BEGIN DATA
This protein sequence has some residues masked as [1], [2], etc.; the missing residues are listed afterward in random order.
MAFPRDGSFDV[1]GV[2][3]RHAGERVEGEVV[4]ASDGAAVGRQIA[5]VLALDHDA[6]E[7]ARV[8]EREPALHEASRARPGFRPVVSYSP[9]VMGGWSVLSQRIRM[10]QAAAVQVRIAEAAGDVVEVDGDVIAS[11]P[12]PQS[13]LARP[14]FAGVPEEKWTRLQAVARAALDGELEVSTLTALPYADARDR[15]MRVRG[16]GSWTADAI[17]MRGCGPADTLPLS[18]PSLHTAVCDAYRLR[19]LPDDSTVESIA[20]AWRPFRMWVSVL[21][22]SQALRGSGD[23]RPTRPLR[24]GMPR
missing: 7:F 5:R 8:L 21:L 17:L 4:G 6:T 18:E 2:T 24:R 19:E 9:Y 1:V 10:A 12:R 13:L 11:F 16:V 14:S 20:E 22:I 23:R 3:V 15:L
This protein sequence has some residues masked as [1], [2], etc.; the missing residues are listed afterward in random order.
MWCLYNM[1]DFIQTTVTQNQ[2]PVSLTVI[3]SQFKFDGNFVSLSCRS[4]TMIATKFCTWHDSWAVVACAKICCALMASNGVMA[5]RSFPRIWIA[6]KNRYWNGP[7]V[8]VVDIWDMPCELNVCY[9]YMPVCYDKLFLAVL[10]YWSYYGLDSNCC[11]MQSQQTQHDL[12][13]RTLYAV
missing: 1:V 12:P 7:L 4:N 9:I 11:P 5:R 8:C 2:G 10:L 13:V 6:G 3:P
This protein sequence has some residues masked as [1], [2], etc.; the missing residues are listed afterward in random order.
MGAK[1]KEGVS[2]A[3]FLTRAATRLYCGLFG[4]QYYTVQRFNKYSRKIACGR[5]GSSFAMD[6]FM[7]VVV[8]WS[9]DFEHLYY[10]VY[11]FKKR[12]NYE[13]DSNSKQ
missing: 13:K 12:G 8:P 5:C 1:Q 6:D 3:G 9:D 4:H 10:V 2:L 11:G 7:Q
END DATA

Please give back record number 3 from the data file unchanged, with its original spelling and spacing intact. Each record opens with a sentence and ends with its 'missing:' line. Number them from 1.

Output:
This protein sequence has some residues masked as [1], [2], etc.; the missing residues are listed afterward in random order.
MGAK[1]KEGVS[2]A[3]FLTRAATRLYCGLFG[4]QYYTVQRFNKYSRKIACGR[5]GSSFAMD[6]FM[7]VVV[8]WS[9]DFEHLYY[10]VY[11]FKKR[12]NYE[13]DSNSKQ
missing: 13:K 12:G 8:P 5:C 1:Q 6:D 3:G 9:D 4:H 10:V 2:L 11:G 7:Q